I am my younger self’s worst nightmare. I am proof that not all dreams come true -- even dreams you want so badly you can taste them.
I am proof that maybe they shouldn’t come true -- like that boy you wanted to marry so badly, but then you both grew up and you shudder at the thought of spending your life with him.
Years ago, I was driven to be a successful writer. I hoped my novel would go to auction, that my hard work, my very self, would be vindicated by a six-figure offer. Maybe then I’d be worth something.
My break came. Eight literary agents and four New York publishers asked to see my novel. Their rejections read similarly: “You need to draw your characters more vividly and put emotion on the page.”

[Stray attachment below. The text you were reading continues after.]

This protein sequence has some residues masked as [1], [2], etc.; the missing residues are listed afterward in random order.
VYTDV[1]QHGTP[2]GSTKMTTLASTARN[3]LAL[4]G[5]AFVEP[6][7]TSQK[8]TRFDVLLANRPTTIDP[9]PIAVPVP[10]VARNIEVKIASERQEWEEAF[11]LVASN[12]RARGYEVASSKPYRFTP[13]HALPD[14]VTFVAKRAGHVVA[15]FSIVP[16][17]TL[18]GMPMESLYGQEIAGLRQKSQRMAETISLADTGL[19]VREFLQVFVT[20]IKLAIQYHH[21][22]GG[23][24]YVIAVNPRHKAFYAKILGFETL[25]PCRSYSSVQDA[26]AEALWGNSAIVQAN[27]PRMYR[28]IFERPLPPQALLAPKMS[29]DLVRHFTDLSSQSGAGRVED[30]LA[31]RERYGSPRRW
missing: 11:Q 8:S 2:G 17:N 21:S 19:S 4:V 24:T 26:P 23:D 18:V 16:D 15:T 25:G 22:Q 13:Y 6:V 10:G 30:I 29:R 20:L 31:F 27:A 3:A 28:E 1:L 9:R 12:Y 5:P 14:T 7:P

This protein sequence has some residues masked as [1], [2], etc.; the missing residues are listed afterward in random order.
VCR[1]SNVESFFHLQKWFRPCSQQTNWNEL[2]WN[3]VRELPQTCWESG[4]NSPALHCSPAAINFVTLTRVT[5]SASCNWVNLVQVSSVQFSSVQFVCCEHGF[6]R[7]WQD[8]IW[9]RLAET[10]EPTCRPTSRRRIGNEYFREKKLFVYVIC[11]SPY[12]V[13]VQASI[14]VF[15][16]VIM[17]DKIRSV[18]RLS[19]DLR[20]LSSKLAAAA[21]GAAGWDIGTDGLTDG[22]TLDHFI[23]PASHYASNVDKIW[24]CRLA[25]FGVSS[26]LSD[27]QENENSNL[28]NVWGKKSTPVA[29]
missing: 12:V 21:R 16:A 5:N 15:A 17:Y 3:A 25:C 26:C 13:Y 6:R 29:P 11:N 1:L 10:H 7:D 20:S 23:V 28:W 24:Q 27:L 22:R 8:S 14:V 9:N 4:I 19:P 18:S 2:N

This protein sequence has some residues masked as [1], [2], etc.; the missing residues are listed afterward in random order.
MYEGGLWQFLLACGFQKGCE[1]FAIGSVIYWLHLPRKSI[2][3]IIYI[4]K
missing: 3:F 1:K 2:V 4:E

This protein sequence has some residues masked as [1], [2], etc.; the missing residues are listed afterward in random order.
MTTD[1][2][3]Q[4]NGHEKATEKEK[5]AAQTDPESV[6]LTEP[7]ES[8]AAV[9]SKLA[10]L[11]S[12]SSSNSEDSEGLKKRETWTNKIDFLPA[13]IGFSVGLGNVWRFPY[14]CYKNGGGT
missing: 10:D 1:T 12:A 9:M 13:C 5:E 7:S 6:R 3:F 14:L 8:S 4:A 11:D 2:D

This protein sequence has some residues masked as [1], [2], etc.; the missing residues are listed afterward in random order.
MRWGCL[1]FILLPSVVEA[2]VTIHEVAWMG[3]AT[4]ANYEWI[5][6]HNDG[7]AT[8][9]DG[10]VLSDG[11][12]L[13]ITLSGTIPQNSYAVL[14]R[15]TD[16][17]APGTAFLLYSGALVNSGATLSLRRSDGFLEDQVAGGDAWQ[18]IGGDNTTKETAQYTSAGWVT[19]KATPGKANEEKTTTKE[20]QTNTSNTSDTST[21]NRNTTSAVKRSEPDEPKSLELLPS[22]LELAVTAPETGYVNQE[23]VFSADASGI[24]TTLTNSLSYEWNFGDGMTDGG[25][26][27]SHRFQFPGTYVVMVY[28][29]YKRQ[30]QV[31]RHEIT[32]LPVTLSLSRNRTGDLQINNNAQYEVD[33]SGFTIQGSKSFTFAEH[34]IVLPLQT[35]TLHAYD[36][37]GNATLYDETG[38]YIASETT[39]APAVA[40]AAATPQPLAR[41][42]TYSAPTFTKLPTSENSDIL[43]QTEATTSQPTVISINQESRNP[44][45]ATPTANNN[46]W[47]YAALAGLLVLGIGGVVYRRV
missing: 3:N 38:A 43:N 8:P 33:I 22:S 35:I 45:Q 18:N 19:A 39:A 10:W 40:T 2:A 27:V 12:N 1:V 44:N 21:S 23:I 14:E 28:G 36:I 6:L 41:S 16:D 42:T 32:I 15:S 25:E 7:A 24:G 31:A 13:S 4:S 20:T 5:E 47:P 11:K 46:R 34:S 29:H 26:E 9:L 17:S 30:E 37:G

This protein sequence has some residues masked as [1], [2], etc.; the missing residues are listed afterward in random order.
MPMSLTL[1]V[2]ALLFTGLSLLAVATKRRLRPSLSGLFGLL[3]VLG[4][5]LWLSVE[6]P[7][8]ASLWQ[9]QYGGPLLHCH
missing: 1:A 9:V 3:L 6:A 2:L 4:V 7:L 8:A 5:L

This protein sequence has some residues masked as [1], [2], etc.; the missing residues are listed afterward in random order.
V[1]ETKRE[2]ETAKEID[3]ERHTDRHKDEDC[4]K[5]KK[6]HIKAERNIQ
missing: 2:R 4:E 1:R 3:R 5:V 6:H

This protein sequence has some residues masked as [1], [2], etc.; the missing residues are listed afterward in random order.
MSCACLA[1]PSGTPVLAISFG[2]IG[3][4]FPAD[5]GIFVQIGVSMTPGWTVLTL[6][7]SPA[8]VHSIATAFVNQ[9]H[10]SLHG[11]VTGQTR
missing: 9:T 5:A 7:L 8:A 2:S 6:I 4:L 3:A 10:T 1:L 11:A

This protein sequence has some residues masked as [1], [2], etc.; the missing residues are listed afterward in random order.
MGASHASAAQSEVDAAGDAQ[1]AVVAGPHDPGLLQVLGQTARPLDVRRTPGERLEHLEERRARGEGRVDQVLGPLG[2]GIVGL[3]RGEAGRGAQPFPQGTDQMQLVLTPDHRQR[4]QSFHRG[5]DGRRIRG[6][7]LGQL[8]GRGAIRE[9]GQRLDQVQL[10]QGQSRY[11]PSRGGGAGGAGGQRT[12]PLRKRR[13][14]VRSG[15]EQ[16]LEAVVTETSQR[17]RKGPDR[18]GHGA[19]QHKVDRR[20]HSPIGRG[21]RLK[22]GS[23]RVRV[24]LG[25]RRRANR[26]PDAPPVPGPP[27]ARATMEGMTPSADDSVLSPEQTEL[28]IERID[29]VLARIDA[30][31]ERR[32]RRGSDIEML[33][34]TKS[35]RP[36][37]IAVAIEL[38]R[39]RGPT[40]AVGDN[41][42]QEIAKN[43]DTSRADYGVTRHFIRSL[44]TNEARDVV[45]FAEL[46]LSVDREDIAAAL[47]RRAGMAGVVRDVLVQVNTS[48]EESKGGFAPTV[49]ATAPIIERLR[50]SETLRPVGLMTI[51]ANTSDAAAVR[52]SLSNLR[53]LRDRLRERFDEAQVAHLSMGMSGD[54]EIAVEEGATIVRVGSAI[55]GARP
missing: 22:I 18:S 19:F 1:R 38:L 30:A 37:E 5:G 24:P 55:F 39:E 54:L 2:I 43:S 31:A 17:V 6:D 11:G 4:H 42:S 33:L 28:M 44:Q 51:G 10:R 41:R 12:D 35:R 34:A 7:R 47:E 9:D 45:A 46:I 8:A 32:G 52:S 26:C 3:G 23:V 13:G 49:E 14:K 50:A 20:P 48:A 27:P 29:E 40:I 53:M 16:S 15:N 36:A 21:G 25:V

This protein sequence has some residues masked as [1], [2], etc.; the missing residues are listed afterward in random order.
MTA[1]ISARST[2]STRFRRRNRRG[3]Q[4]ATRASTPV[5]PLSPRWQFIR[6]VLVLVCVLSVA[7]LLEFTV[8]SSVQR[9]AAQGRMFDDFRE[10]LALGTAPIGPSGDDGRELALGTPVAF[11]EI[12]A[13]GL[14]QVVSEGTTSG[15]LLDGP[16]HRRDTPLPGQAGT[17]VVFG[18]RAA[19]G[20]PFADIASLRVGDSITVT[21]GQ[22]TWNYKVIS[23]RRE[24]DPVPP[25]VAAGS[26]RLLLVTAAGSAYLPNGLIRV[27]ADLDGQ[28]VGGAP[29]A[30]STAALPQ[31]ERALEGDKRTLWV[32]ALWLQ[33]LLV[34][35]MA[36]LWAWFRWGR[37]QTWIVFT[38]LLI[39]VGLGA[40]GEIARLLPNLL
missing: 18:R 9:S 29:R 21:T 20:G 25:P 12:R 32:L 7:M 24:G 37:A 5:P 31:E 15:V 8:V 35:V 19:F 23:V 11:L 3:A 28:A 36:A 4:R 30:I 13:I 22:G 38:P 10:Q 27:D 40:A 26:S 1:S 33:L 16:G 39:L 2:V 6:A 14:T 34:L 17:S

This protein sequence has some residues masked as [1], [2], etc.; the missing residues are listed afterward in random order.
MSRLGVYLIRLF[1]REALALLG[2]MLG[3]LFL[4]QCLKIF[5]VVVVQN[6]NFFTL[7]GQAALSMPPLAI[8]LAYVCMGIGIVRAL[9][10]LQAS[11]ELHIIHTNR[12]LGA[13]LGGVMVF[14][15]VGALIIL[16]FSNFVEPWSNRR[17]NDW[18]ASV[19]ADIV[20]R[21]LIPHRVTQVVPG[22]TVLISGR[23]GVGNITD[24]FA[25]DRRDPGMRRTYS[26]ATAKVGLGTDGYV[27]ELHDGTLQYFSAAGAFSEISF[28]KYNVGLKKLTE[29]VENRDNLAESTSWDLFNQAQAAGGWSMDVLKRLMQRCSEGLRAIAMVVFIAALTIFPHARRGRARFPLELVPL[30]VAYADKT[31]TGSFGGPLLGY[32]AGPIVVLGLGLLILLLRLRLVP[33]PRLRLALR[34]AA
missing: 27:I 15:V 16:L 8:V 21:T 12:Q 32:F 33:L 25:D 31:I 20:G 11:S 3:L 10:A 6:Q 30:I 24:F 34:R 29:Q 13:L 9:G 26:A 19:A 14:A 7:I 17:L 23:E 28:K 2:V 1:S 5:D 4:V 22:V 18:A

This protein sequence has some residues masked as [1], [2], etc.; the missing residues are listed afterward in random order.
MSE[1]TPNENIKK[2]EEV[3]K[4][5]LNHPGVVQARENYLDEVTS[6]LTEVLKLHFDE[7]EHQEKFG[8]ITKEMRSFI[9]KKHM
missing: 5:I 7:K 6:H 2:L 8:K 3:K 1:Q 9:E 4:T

These rejections were a mercy, because publishing would not save my soul or ease my sadness. I worked with an editor, rewriting the book. I worked out my craft, some painful memories, and dumped into a steady peace. Writing helped me find a work that allowed me to help young people.
I self-published my novel and sold five hundred copies. My email list is under 200, when successful authors boast thousands. But I still show up at the page, post things on my blog because it’s rewarding to be read -- even if my audience is small.
I’m Katie Andraski, and that’s my perspective.